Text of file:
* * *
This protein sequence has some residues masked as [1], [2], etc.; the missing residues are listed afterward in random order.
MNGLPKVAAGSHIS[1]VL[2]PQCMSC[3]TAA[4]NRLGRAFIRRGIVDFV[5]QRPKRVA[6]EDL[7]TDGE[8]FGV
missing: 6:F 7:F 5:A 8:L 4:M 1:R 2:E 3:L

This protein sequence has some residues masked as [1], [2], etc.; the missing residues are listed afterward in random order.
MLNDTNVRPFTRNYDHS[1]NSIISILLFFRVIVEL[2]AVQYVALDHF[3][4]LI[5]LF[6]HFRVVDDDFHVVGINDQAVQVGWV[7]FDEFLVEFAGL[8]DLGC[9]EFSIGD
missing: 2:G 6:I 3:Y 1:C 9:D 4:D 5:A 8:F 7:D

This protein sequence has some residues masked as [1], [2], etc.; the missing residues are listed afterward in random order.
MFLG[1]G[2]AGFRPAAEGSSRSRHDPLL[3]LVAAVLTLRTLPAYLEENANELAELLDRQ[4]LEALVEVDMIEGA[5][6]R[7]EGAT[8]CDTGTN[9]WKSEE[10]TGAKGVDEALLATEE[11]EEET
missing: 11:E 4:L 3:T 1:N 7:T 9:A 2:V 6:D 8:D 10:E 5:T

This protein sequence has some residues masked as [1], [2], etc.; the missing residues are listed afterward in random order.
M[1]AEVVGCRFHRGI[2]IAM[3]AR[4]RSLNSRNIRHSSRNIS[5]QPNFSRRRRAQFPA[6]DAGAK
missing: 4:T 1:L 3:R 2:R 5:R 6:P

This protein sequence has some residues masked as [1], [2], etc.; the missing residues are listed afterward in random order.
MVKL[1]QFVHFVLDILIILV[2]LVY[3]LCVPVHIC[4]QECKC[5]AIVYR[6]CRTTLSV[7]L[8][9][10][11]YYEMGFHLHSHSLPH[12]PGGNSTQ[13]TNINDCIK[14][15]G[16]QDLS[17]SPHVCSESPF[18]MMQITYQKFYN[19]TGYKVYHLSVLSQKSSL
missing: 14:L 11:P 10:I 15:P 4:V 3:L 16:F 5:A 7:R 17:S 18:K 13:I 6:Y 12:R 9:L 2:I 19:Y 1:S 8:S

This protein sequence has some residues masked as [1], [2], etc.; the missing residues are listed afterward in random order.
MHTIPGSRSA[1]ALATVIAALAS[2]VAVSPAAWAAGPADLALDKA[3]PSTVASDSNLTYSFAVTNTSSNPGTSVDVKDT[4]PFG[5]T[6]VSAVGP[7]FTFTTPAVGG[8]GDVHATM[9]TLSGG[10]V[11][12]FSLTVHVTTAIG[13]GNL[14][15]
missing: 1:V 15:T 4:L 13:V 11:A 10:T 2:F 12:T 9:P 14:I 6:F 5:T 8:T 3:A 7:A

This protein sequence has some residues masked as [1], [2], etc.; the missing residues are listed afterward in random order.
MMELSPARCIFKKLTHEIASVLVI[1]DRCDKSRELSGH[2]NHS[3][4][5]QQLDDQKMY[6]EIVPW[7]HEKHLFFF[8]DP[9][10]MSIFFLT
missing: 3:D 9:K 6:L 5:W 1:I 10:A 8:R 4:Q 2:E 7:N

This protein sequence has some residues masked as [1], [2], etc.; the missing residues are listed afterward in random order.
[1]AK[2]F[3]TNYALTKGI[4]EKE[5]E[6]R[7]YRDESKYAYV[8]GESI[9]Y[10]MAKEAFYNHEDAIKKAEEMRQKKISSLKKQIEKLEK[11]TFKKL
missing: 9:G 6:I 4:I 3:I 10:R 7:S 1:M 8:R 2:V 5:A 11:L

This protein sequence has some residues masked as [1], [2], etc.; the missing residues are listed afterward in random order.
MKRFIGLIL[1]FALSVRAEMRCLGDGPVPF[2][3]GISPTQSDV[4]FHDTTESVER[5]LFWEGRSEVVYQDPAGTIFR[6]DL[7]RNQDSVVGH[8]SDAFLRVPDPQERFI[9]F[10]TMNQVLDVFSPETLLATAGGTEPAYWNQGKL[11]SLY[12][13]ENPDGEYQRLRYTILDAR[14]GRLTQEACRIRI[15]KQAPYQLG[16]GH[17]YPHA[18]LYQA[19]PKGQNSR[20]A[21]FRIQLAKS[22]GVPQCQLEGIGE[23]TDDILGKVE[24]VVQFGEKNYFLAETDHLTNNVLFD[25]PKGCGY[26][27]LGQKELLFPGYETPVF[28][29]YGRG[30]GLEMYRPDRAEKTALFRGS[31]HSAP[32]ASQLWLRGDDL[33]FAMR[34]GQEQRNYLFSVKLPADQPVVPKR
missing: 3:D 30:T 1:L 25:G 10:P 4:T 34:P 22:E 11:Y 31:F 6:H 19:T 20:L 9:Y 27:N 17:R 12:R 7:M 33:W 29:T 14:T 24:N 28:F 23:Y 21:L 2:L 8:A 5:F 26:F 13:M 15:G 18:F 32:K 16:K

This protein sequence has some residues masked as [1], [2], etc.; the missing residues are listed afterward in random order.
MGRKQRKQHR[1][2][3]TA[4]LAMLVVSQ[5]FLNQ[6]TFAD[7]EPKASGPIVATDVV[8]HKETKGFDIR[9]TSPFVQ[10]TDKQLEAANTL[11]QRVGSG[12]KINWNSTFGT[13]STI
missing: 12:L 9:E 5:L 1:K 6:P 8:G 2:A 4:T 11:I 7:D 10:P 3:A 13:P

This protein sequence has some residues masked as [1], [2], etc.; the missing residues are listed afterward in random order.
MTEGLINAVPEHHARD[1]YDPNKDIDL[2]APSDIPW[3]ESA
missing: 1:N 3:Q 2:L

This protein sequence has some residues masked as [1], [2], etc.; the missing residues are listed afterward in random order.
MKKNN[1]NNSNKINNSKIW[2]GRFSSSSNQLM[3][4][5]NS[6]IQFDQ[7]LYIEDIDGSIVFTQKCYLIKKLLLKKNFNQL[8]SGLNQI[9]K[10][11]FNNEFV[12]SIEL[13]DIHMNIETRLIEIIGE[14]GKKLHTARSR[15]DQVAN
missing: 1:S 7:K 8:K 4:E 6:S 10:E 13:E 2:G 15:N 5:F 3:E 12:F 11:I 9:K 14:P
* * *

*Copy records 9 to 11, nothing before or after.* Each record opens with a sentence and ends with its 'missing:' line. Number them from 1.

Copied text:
This protein sequence has some residues masked as [1], [2], etc.; the missing residues are listed afterward in random order.
MKRFIGLIL[1]FALSVRAEMRCLGDGPVPF[2][3]GISPTQSDV[4]FHDTTESVER[5]LFWEGRSEVVYQDPAGTIFR[6]DL[7]RNQDSVVGH[8]SDAFLRVPDPQERFI[9]F[10]TMNQVLDVFSPETLLATAGGTEPAYWNQGKL[11]SLY[12][13]ENPDGEYQRLRYTILDAR[14]GRLTQEACRIRI[15]KQAPYQLG[16]GH[17]YPHA[18]LYQA[19]PKGQNSR[20]A[21]FRIQLAKS[22]GVPQCQLEGIGE[23]TDDILGKVE[24]VVQFGEKNYFLAETDHLTNNVLFD[25]PKGCGY[26][27]LGQKELLFPGYETPVF[28][29]YGRG[30]GLEMYRPDRAEKTALFRGS[31]HSAP[32]ASQLWLRGDDL[33]FAMR[34]GQEQRNYLFSVKLPADQPVVPKR
missing: 3:D 30:T 1:L 25:G 10:P 4:T 34:P 22:E 11:Y 31:F 6:H 19:T 20:L 9:Y 27:N 17:R 12:R 7:M 33:W 29:T 14:T 24:N 28:F 23:Y 21:L 2:L 8:A 5:F 26:F 13:M 15:G 18:F 32:K 16:K

This protein sequence has some residues masked as [1], [2], etc.; the missing residues are listed afterward in random order.
MGRKQRKQHR[1][2][3]TA[4]LAMLVVSQ[5]FLNQ[6]TFAD[7]EPKASGPIVATDVV[8]HKETKGFDIR[9]TSPFVQ[10]TDKQLEAANTL[11]QRVGSG[12]KINWNSTFGT[13]STI
missing: 12:L 9:E 5:L 1:K 6:P 8:G 2:A 4:T 11:I 7:D 10:P 3:A 13:P

This protein sequence has some residues masked as [1], [2], etc.; the missing residues are listed afterward in random order.
MTEGLINAVPEHHARD[1]YDPNKDIDL[2]APSDIPW[3]ESA
missing: 1:N 3:Q 2:L